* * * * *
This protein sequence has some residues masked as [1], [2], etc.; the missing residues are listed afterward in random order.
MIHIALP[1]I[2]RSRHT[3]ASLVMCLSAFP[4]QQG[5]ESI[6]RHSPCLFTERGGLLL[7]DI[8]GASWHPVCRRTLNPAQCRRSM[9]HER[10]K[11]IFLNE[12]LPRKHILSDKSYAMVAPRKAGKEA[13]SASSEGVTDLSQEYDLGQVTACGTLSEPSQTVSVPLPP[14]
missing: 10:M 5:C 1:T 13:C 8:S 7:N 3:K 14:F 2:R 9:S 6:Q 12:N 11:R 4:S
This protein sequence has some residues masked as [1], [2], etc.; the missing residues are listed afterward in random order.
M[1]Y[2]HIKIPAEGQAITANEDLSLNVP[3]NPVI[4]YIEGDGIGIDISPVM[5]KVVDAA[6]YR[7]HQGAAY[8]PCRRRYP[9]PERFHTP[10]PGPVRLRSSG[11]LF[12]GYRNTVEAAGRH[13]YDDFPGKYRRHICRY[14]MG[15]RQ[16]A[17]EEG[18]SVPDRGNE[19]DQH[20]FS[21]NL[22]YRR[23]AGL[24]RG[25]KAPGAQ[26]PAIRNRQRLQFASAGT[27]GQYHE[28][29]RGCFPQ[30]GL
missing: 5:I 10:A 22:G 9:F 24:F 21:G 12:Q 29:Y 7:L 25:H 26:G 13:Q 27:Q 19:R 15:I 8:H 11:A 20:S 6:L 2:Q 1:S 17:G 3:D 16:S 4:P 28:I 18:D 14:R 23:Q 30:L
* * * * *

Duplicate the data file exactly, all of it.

This protein sequence has some residues masked as [1], [2], etc.; the missing residues are listed afterward in random order.
MIHIALP[1]I[2]RSRHT[3]ASLVMCLSAFP[4]QQG[5]ESI[6]RHSPCLFTERGGLLL[7]DI[8]GASWHPVCRRTLNPAQCRRSM[9]HER[10]K[11]IFLNE[12]LPRKHILSDKSYAMVAPRKAGKEA[13]SASSEGVTDLSQEYDLGQVTACGTLSEPSQTVSVPLPP[14]
missing: 10:M 5:C 1:T 13:C 8:S 7:N 3:K 14:F 2:R 9:S 6:Q 12:N 11:R 4:S
This protein sequence has some residues masked as [1], [2], etc.; the missing residues are listed afterward in random order.
M[1]Y[2]HIKIPAEGQAITANEDLSLNVP[3]NPVI[4]YIEGDGIGIDISPVM[5]KVVDAA[6]YR[7]HQGAAY[8]PCRRRYP[9]PERFHTP[10]PGPVRLRSSG[11]LF[12]GYRNTVEAAGRH[13]YDDFPGKYRRHICRY[14]MG[15]RQ[16]A[17]EEG[18]SVPDRGNE[19]DQH[20]FS[21]NL[22]YRR[23]AGL[24]RG[25]KAPGAQ[26]PAIRNRQRLQFASAGT[27]GQYHE[28][29]RGCFPQ[30]GL
missing: 5:I 10:A 22:G 9:F 24:F 21:G 12:Q 29:Y 7:L 25:H 26:G 13:Q 27:Q 19:R 15:I 8:H 11:A 20:S 6:L 2:Q 1:S 17:G 3:D 16:S 4:P 28:I 18:D 14:R 23:Q 30:L